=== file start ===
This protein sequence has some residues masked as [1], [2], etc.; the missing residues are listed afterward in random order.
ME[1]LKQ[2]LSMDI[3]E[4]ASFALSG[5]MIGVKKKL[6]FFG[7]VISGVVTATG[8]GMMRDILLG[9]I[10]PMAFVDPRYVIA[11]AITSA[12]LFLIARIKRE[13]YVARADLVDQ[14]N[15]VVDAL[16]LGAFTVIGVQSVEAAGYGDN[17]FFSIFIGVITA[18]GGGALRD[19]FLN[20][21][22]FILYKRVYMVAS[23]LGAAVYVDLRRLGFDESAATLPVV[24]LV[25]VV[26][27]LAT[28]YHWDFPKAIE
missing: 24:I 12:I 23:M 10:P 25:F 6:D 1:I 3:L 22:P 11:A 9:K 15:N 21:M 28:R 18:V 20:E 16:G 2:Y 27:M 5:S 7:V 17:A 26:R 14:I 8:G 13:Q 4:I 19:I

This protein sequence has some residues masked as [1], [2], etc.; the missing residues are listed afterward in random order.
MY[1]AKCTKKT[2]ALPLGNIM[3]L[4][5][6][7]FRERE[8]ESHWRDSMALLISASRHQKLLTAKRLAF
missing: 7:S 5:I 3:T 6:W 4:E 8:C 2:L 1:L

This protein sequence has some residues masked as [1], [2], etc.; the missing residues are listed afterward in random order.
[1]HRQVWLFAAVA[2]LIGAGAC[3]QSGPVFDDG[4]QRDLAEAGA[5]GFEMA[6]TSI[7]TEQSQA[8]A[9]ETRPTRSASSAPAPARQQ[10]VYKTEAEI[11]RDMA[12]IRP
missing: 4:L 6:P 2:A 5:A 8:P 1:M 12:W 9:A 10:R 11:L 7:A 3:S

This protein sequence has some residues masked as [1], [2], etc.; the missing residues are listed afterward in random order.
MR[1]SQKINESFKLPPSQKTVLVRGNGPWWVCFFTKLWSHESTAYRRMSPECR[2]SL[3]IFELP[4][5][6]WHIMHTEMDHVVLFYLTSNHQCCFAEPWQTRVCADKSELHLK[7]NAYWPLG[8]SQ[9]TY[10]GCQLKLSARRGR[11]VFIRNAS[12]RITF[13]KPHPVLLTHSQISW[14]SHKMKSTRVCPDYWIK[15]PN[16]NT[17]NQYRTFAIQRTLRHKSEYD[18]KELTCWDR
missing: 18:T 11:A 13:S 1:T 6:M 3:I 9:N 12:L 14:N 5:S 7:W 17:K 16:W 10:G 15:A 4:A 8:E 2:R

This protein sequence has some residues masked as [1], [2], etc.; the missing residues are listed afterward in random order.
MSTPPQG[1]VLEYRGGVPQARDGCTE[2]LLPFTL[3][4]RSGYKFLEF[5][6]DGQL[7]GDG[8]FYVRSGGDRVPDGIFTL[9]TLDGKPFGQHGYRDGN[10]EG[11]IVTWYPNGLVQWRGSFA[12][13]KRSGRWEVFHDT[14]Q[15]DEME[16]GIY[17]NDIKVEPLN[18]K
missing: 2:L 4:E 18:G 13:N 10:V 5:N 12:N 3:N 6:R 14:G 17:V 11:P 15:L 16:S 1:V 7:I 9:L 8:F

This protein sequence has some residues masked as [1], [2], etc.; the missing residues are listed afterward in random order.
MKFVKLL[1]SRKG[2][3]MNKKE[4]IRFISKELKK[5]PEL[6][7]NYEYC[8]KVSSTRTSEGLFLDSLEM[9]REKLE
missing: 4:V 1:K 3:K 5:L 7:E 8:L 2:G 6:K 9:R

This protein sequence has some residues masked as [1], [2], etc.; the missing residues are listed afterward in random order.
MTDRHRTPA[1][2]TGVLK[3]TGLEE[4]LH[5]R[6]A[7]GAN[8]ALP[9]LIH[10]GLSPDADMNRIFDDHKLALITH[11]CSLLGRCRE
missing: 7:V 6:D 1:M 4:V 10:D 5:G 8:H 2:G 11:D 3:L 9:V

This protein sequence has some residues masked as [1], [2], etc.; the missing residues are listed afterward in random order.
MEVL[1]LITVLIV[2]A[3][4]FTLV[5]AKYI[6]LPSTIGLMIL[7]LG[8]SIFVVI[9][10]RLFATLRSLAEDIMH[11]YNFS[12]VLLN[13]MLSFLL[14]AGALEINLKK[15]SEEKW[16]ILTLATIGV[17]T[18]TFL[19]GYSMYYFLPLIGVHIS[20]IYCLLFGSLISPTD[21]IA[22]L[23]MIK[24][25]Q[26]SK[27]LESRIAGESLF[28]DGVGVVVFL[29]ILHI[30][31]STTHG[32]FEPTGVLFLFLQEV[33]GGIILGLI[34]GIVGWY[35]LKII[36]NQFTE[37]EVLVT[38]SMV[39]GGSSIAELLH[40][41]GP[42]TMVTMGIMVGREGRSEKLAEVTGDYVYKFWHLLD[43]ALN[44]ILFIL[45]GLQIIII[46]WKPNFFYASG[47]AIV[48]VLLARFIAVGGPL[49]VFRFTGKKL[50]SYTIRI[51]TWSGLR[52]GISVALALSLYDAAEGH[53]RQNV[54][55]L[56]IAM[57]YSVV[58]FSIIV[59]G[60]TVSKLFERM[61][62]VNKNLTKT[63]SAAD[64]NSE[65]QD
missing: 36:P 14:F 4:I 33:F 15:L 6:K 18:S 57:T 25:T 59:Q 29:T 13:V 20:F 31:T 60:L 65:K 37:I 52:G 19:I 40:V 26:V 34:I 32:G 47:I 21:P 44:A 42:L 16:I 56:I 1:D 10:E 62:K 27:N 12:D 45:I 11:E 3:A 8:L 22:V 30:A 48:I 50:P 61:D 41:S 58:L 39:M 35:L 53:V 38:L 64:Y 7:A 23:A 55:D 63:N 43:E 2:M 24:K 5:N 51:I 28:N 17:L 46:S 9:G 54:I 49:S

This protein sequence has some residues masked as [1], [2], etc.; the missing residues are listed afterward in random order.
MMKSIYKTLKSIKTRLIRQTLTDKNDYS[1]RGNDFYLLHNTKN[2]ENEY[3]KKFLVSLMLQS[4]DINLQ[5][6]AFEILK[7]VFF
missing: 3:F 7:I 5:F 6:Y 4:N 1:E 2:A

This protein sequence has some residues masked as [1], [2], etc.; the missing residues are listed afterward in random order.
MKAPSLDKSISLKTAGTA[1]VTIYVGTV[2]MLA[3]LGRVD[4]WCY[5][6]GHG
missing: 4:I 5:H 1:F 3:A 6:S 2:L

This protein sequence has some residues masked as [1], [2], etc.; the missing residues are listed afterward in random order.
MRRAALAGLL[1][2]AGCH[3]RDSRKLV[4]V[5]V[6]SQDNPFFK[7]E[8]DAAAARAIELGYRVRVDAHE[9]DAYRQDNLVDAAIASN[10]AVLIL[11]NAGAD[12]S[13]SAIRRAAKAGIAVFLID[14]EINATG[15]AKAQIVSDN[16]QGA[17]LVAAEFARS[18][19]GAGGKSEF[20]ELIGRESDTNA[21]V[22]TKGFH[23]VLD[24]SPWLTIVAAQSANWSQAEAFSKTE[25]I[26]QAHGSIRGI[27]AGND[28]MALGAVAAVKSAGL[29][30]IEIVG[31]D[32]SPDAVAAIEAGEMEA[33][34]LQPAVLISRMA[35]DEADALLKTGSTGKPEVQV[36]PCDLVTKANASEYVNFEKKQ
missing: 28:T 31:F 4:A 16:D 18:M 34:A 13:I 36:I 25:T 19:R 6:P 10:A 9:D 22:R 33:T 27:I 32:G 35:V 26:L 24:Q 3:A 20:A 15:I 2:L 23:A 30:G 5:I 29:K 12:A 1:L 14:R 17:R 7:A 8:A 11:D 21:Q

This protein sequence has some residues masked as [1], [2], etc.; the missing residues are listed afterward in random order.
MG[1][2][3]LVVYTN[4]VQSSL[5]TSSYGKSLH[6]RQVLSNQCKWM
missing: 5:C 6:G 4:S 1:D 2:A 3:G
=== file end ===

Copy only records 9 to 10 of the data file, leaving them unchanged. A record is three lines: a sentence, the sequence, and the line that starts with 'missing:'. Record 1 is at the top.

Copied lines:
This protein sequence has some residues masked as [1], [2], etc.; the missing residues are listed afterward in random order.
MMKSIYKTLKSIKTRLIRQTLTDKNDYS[1]RGNDFYLLHNTKN[2]ENEY[3]KKFLVSLMLQS[4]DINLQ[5][6]AFEILK[7]VFF
missing: 3:F 7:I 5:F 6:Y 4:N 1:E 2:A

This protein sequence has some residues masked as [1], [2], etc.; the missing residues are listed afterward in random order.
MKAPSLDKSISLKTAGTA[1]VTIYVGTV[2]MLA[3]LGRVD[4]WCY[5][6]GHG
missing: 4:I 5:H 1:F 3:A 6:S 2:L